Nevertheless, several factors may play a contributory role to WPV against health workers, including unsatisfactory treatment outcomes, miscommunications and healthcare staff characteristics (lack of sensitivity/courtesy/respect/tact). Moreover, some cultural or social factors may contribute to violence against nurses.46 Traditionally, Chinese people tend to seek a high level of care even for minor, self-limiting conditions. Because they do not need to obtain referrals from primary care physicians, patients often visit secondary and tertiary hospitals with unrealistic expectations.1 Overloaded facilities and overworked healthcare staff lead to rushed, ‘indifferent’ (spending only a few minutes with each patient and lacking effective communication) and disrespectful treatment of patients, which might be the major causes of doctor–patient tension. Additionally, negative media reports create public distrust and anger against medical professionals; the media, in generating spectacle, tend to report on medical negligence, health system failures and bribe-taking cases.1 ,47–49

This study has several limitations. First, data were collected retrospectively; this method depends on the ability of participants to recall events that occurred in the 12 months before our study, potentially resulting in recall bias. Second, the study's time and resource restrictions confined the investigation to seven tertiary public hospitals in Heilongjiang Province; therefore, our results may not be generalisable to the entire hospital system in Heilongjiang. However, the exploration of risk factors might be valuable for the control of WPV in general hospitals.

Ending violence against nurses is dependent on efforts from various levels. Preplacement education should focus on at-risk groups to reduce WPV at an institutional level, while national strategies should also be developed to respond to WPV. If government investment in hospitals is increased, a redesign of health insurance could potentially decrease the burden. Strong actions against the criminal offences of Yi Nao in accordance with the law and regulations can help safeguard health worker security. A better system of legal redress would also help reduce acts of retributive violence and reliance on Yi Nao in dealing with disputes and obtaining compensation. Additionally, news media should encourage the public to rebuild the image of the healthcare provider as attractive, respected, rewarding and safe, to protect the healthcare workers of today and tomorrow.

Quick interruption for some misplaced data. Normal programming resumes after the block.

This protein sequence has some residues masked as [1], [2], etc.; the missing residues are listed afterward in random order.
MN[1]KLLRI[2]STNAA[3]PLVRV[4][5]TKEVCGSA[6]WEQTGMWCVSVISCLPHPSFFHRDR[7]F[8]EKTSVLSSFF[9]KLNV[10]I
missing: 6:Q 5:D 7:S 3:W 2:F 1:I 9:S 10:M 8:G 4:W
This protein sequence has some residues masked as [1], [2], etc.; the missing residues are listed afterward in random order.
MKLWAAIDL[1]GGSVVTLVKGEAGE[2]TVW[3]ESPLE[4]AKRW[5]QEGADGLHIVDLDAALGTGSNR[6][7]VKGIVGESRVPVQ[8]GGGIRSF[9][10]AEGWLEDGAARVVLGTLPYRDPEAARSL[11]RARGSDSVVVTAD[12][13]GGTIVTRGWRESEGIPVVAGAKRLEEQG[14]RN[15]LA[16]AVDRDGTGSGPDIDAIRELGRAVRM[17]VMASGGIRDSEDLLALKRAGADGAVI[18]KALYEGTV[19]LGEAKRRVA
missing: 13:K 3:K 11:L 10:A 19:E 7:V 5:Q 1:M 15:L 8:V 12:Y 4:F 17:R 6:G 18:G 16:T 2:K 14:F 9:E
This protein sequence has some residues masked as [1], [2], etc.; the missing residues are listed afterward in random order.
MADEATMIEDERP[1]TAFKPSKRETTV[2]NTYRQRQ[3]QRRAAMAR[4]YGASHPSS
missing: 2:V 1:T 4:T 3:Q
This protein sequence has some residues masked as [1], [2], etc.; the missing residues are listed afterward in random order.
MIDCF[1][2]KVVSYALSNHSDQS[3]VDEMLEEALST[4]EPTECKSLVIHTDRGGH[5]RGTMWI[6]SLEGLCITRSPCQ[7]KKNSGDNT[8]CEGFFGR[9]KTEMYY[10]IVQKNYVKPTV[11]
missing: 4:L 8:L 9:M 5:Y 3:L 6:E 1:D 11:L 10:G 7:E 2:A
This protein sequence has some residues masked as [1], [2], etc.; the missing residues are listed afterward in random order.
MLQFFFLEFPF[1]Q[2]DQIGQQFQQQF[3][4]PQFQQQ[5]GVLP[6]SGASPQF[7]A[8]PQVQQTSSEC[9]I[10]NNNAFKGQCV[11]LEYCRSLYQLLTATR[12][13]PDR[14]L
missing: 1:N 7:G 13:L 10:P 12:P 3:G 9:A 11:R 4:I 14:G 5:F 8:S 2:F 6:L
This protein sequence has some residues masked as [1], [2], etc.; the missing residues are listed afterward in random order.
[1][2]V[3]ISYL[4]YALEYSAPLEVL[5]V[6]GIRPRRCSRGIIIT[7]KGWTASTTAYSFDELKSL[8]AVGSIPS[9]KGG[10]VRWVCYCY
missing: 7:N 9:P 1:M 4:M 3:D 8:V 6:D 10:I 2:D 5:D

The authors thank all the nurses who provided the information necessary for completion of the study. They also acknowledge Dr David H Peters for his constructive suggestions during the design of the study and Editage for editing the manuscript.



  • Contributors QW, MJ and YH designed the study. LL, NN, ZK, YL and YC collected data. QW, YH, NN, LL, LG and HS analysed the data. MJ, QW, YL, YH and LL drafted the manuscript. MJ, NN, YL and QW revised the manuscript. MJ, NN and YL contributed equally to this article.

  • Funding This study was funded by the Natural Science Foundation of China (Grant Number 71273002, 71203049, 71473064); New Century Excellent Talents in University, from the Ministry of Education, China (Grant No. 1252-NCET02); and Collaborative Innovation Centre of Social Risks Governance in Health.

  • Competing interests None.

  • Ethics approval Ethics approval for this study was granted by the Institutional Research Board of Harbin Medical University in August 2013.

  • Provenance and peer review Not commissioned; externally peer reviewed.

  • Data sharing statement No additional data are available.